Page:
Sarah C. Hopp

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Neuroinflammation and degeneration of ascending catecholaminergic systems occur early in the neurodegenerative process. Age and the duration of a pro-inflammatory environment induced by continuous intraventricular lipopolysaccharide (LPS) differentially affect the expression profile of pro- and anti-inflammatory genes and proteins as well as the number of(More)
The pro-inflammatory cytokine IL-1β is known to play a role in several models of aging, neuroinflammation, and neurodegenerative diseases. Here, we document a detailed time- and age-dependent pattern of pro- and anti-inflammatory biomarkers following bilateral intrahippocampal injection of interleukin-1β. During the first 12h several pro- and(More)
Chronic neuroinflammation is characteristic of neurodegenerative diseases and is present during very early stages, yet significant pathology and behavioral deficits do not manifest until advanced age. We investigated the consequences of experimentally-induced chronic neuroinflammation within the hippocampus and brainstem of young (4 mo) F-344 rats.(More)
The role of insulin in the brain is still not completely understood. In the periphery, insulin can decrease inflammation induced by lipopolysaccharide (LPS); however, whether insulin can reduce inflammation within the brain is unknown. Experiments administrating intranasal insulin to young and aged adults have shown that insulin improves memory. In our(More)
Chronic neuroinflammation and calcium (Ca+2) dysregulation are both components of Alzheimer’s disease. Prolonged neuroinflammation produces elevation of pro-inflammatory cytokines and reactive oxygen species which can alter neuronal Ca+2 homeostasis via L-type voltage-dependent Ca+2 channels (L-VDCCs) and ryanodine receptors (RyRs). Chronic(More)
Age-associated memory impairments may result as a consequence of neuroinflammatory induction of intracellular calcium (Ca(+2)) dysregulation. Altered L-type voltage-dependent calcium channel (L-VDCC) and ryanodine receptor (RyR) activity may underlie age-associated learning and memory impairments. Various neuroinflammatory markers are associated with(More)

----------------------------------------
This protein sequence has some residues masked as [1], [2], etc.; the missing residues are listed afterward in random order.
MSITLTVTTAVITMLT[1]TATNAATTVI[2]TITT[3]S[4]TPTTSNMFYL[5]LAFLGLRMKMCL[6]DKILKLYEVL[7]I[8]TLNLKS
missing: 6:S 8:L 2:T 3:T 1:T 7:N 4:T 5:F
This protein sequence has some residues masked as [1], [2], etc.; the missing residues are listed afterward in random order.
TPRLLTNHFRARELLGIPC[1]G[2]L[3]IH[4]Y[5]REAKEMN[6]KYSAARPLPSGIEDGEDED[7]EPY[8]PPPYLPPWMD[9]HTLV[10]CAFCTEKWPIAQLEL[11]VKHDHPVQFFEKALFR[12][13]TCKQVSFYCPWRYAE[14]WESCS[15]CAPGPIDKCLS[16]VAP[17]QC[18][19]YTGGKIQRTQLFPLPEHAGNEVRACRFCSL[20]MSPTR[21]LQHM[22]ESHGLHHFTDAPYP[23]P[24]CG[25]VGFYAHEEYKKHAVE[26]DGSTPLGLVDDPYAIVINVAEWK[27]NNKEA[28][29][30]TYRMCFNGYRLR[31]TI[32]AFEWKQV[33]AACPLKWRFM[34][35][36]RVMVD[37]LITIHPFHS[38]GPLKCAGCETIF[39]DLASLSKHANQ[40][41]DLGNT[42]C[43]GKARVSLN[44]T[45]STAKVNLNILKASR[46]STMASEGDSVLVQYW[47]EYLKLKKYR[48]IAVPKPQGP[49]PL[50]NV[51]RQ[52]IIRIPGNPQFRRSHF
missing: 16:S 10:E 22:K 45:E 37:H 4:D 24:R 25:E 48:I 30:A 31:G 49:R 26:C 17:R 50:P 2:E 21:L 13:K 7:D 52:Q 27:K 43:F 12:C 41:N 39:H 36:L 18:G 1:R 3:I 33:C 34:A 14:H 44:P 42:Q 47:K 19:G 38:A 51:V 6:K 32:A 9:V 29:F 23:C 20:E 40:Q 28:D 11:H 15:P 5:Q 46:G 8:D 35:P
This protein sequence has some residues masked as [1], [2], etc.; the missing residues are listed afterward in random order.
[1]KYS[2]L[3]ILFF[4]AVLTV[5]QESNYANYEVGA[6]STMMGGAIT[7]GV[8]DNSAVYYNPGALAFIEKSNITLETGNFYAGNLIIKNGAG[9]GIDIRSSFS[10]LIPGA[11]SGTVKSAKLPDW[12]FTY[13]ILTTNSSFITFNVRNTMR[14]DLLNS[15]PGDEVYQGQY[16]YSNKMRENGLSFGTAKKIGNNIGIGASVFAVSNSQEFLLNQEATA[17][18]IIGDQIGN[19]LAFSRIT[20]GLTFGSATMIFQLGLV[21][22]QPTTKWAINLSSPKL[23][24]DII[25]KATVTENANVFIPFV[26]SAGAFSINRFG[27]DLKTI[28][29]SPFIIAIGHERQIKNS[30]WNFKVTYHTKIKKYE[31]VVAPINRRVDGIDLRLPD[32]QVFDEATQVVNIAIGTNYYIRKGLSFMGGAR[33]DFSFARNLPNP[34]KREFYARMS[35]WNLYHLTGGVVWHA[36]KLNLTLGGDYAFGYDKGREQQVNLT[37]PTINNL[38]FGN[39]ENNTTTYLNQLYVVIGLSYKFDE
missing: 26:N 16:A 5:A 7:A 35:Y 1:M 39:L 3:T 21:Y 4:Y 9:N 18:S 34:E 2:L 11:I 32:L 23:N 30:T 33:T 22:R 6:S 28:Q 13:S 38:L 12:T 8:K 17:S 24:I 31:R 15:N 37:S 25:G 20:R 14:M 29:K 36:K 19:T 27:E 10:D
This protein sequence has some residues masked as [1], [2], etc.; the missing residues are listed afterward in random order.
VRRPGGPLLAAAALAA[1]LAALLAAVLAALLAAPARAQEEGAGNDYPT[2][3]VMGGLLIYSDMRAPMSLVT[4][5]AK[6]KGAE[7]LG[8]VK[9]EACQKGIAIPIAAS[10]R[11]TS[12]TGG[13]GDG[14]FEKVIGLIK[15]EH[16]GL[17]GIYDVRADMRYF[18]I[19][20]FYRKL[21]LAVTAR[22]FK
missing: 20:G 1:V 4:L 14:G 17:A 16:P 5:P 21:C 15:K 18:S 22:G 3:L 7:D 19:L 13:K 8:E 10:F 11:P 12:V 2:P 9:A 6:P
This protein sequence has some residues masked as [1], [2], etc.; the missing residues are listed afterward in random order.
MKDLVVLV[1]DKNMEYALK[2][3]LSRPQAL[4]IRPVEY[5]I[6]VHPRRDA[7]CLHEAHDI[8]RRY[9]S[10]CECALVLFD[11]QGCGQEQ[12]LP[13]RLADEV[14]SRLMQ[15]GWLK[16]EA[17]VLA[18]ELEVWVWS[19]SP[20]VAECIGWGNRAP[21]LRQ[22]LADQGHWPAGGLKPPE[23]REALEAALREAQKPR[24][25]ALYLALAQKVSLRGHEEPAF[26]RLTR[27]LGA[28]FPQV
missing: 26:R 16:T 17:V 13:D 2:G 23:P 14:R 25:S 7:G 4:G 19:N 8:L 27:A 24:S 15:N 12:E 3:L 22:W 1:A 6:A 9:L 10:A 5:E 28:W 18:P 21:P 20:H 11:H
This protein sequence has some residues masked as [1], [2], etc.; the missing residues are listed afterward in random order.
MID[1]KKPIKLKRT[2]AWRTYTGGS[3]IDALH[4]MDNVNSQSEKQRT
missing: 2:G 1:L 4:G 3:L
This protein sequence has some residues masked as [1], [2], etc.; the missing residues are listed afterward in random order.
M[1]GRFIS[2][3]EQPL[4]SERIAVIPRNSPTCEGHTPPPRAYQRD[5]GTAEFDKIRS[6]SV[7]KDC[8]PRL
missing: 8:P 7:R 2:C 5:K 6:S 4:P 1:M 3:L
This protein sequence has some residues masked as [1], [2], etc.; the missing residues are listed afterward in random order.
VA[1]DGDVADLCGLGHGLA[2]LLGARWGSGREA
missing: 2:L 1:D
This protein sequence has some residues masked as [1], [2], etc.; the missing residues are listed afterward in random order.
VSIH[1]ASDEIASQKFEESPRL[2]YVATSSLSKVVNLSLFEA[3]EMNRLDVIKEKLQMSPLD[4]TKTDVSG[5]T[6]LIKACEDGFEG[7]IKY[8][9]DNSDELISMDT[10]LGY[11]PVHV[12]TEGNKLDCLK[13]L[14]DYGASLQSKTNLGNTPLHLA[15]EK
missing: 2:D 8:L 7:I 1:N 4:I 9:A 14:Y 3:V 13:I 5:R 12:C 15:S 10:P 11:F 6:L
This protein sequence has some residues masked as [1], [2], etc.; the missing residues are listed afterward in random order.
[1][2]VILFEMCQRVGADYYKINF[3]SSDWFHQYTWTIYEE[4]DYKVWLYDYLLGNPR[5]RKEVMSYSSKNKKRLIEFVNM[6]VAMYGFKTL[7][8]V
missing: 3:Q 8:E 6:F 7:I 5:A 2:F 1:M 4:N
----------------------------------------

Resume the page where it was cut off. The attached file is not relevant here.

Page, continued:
Impaired memory may result from synaptic glutamatergic dysregulation related to chronic neuroinflammation. GLT1 is the primary excitatory amino acid transporter responsible for regulating extracellular glutamate levels in the hippocampus. We tested the hypothesis that if impaired spatial memory results from increased extracellular glutamate due to age or(More)
The current study investigated the hypothesis that the duration of the proinflammatory environment plays a critical role in the brain's response that results in negative consequences on cognition, biochemistry, and pathology. Lipopolysaccharide or artificial cerebrospinal fluid was slowly (250 ηg/h) infused into the fourth ventricle of young (3-month-old),(More)
We have previously demonstrated that antagonism of glutamate NMDA receptors or activation of endocannabinoid receptors could reduce experimentally induced neuroinflammation within the hippocampus of young rats. In the current study, we investigated whether pharmacological manipulation of glutamate or endocannabinoid neurotransmission could reduce(More)
Neuroinflammation and degeneration of catecholaminergic brainstem nuclei occur early in neurodegenerative diseases such as Alzheimer’s disease and Parkinson’s disease. Neuroinflammation increases levels of pro-inflammatory cytokines and reactive oxygen species which can alter neuronal calcium (Ca+2) homoeostasis via L-type voltage dependent calcium channels(More)
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